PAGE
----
- Ascertain or review whether a modern award applies to their employees, whether they contain an applicable annualised salary clause, and how the changes will affect the award
- Review their administrative and payroll procedures to ensure they are ready to comply with the applicable award
Industrial Manslaughter Laws Introduced in the Northern Territory
Barnaby Austin, Associate
In September 2019, the Work Health and Safety (National Uniform Legislation) Amendment Bill 2019 was introduced to the Northern Territory Legislative Assembly, proposing to establish a new criminal offence of industrial manslaughter to apply to both individuals and corporate bodies.
The bill proposes a maximum penalty of life imprisonment for an individual and a maximum fine of 65,000 penalty units, which is AU$10 million, for a body corporate.
In introducing the bill, the Northern Territory government said that the bill aims to send a clear message to businesses and employers about community expectations around safety in the workplace.
Madeleine Smith, Associate
New Regional Visa Regime
Significant changes to the regional skilled migration programme will commence on 16 November 2019. Under the changes, regional applications will benefit from priority processing, the meaning of "regional" will be expanded to include employers operating outside of Sydney, Melbourne, Brisbane, the Gold Coast and Perth, and a broader range of occupations (more than 650) will be available for nomination. Two new visas will become available to regional applicants:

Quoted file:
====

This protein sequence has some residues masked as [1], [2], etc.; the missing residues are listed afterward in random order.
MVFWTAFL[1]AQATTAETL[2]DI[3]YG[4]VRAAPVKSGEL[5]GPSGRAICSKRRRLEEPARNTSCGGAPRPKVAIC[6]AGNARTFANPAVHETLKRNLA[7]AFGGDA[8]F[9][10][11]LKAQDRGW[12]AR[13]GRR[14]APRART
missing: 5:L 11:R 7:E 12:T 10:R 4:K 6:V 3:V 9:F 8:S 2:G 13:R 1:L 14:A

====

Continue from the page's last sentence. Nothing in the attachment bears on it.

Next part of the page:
Skilled Employer Sponsored Regional (Provisional) visa (subclass 494) This employer-sponsored visa will essentially replace the current subclass 187 regional visa, and will work similarly to the temporary TSS visa programme. Sponsoring employers will need to nominate the visa applicant, obtain Regional Certifying Body approval, meet the annual market salary rate and labour market testing requirements, and pay a SAF levy.
Skilled Work Regional (Provisional) visa (subclass 491) This state or family-sponsored temporary visa will replace the current subclass 489 regional visa.